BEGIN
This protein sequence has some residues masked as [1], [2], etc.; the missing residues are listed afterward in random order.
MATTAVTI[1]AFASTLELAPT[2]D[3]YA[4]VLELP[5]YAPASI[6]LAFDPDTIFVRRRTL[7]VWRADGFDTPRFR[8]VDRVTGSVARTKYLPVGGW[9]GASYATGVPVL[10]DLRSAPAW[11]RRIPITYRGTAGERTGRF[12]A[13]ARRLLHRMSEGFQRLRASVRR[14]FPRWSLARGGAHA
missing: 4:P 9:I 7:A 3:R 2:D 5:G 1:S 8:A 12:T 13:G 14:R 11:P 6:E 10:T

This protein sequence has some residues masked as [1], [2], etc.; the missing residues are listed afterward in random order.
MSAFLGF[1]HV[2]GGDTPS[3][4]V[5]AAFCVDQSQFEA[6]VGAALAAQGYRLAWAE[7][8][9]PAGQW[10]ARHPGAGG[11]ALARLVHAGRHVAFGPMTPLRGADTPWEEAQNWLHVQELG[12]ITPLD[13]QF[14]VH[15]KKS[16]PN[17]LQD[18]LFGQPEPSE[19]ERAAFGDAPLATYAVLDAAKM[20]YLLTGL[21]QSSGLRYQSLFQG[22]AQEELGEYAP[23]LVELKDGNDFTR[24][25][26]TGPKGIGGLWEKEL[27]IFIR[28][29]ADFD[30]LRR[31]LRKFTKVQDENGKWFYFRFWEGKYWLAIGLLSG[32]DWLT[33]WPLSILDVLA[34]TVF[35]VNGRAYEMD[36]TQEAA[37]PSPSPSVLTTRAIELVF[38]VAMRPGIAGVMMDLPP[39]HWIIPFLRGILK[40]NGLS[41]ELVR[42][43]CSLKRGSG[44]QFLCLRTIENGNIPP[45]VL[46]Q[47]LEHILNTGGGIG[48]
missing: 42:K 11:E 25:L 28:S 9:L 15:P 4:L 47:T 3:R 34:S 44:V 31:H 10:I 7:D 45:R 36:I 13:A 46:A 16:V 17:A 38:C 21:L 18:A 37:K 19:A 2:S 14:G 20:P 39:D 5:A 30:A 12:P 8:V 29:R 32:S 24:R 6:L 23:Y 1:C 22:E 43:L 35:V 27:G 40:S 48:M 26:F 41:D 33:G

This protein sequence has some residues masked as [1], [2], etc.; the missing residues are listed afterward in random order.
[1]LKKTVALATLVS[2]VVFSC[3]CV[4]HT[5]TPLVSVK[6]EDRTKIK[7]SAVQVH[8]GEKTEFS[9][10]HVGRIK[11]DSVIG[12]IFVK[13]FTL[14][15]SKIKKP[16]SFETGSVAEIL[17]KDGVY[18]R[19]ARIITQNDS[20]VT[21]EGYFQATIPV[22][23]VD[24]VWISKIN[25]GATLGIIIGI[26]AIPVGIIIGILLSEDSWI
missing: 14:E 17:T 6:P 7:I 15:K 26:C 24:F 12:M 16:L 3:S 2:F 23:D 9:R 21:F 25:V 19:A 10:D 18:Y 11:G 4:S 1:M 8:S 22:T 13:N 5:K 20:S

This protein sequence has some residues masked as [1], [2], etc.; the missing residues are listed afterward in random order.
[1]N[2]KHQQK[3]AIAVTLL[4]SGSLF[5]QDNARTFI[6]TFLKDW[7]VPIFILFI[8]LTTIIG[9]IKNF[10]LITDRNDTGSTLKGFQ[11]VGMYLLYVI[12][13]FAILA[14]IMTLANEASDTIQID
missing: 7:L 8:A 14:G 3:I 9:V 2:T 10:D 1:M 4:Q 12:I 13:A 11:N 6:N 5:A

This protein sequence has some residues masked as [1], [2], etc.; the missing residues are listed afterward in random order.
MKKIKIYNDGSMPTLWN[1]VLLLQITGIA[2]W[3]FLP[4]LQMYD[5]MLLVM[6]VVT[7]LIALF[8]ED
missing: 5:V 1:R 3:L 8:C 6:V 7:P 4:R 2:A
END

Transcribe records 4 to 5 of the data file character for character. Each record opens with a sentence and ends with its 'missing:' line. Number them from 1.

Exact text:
This protein sequence has some residues masked as [1], [2], etc.; the missing residues are listed afterward in random order.
[1]N[2]KHQQK[3]AIAVTLL[4]SGSLF[5]QDNARTFI[6]TFLKDW[7]VPIFILFI[8]LTTIIG[9]IKNF[10]LITDRNDTGSTLKGFQ[11]VGMYLLYVI[12][13]FAILA[14]IMTLANEASDTIQID
missing: 7:L 8:A 14:G 3:I 9:V 2:T 10:D 1:M 4:Q 12:I 13:A 11:N 6:N 5:A

This protein sequence has some residues masked as [1], [2], etc.; the missing residues are listed afterward in random order.
MKKIKIYNDGSMPTLWN[1]VLLLQITGIA[2]W[3]FLP[4]LQMYD[5]MLLVM[6]VVT[7]LIALF[8]ED
missing: 5:V 1:R 3:L 8:C 6:V 7:P 4:R 2:A